The present invention also includes a method for guiding the placement of the external fixation pins in the bone of a human while avoiding the implanted intramedullary nail.
For a further understanding of the nature and objects of the present invention, reference should be had to the following detailed description, taken in conjunction with the accompanying drawings, in which like parts are given like reference numerals, and wherein:
FIG. 1 is a perspective view of the present invention in use on the bone of a human limb;
FIG. 2 is an exploded side view of the present invention attached to the handle of a proximal drill guide;
FIG. 3 is a partial cutaway front plan view of the present invention;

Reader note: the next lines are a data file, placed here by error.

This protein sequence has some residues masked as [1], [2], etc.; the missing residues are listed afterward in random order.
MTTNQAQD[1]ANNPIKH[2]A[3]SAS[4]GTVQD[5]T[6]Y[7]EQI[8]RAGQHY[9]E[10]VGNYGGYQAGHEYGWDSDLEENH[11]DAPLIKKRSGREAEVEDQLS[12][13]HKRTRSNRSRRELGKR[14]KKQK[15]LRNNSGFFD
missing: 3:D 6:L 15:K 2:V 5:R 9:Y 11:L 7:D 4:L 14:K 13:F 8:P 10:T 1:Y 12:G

FIG. 4 is a partial cutaway side plan view of the invention of FIG. 3;
FIG. 5 is a top sectional view of the invention of FIG. 1 illustrating a drill placed through a drill sleeve;
FIG. 6 is a horizontal sectional view of the invention illustrating non-angled guide holes;
FIG. 7 is a horizontal sectional view of the invention illustrating angled guide holes;
FIG. 8 is a frontal view of the drill guide body illustrating drill guide openings that are internally threaded;
FIG. 9 is a side view of the drill sleeve portion of the preferred embodiment of the apparatus of the present invention; and
FIG. 10 is a side view of the guide wire sleeve portion of the preferred embodiment of the apparatus of the present invention.
The present invention is directed to a drill guide to be used in conjunction with a proximal drill guide for an intramedullary nail. In FIG. 1, a patient's femur is designated as bone B, which has an intramedullary canal that receives an intramedullary nail 14 of any diameter, for example from 8mm to 15mm.